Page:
The managing director of the Peninsula in Bev Hills makes it his business to learn a lot about his guests. It could be identifying a favorite soft drink or making sure the front desk can pick out the wife from the mistress (hopefully not in the same visit). When you're a frequent guest paying maybe a grand a night (sometimes more)... well, you don't want to be schleping to the ice machine in your bath robe. All top-end hotels make sure the high-rollers are comfortable, but Kasikci has become a legend for his knowledge and attentiveness. The most pampered guests might even get certificates for Zegna suits or Van Cleef jewelry. What's interesting about Kasikci is how he is both charming and yet unimposing (he once told me that he never confuses his own importance with that of the job he does). The WSJ's Christina Binkley gets a ringside view of Kasikci in action:
He is highly aware of the delicate hierarchy of fashion and symbols of influence, and he looks for small details to tell him what a pair of jeans and a T-shirt can't. In addition to his own research -- the hotel keeps careful records on its guests' tastes, as well as what they spend there -- he has perfected his own branch of semiotics, interpreting signs of wealth and sophistication. He says he doesn't have a fashionista's skill at identifying designers, but he did point out one guest's Charvet shirt and he's a big fan of Hermès. More often, recognizing an influential guest requires putting together the pieces of a puzzle, using both eyes and ears. A woman in good jewels but poor clothes may have recently inherited wealth, he notes.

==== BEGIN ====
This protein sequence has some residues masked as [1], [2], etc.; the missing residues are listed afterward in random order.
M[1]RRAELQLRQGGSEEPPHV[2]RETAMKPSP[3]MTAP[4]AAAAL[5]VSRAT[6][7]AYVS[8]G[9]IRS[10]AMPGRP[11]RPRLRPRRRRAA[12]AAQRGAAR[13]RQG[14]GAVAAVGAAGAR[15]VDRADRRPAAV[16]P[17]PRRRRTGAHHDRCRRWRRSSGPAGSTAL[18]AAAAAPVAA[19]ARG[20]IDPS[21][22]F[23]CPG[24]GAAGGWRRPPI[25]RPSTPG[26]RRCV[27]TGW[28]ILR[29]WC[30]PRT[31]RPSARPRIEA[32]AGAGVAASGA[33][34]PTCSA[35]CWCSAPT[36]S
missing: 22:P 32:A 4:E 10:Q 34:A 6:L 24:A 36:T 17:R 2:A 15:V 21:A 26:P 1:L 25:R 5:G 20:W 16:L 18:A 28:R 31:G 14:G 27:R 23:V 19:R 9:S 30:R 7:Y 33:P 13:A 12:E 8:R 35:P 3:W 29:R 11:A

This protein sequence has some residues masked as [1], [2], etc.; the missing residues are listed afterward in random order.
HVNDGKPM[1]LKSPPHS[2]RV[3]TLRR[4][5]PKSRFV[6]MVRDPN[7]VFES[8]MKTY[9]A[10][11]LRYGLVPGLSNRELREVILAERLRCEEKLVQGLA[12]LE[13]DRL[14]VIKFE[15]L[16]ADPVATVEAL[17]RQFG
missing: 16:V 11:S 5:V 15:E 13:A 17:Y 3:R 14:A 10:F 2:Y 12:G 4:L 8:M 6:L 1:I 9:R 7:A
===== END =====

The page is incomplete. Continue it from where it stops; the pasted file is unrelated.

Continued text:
At the hotel's 8:30 a.m. meeting one recent morning, managers ran through the day's incoming guests, each of whom were paying $475 to $1,300 a night for their room (except for a friend of restaurateur Wolfgang Puck, who rated a discount to $195 as a favor). Among these arrivals were jet-set Sacramento Kings owner Gavin Maloof, a Japanese movie star, and an array of bankers, chief-level executives and their wives. In one case, the entire senior staff carefully noted that a regular guest from Chicago would arrive this trip "with a companion, not the wife." [Film mogul] Harvey Weinstein was coming in for his 250th stay along with his fiancée and their entourage. Each guest's name was called out, and the number of their stays, if frequent. The restaurant had been notified of its coming arrivals, as had the spa. Staff took turns listing special services to be doled out in staccato shorthand: "special flowers," "Fresca in room," "monogram." Pillowcases at the Peninsula come in three tiers -- no monogram, two-letter, or three-letter monograms of the guests' initials. Top dogs get three-letter monograms, which are harder to use with multiple guests.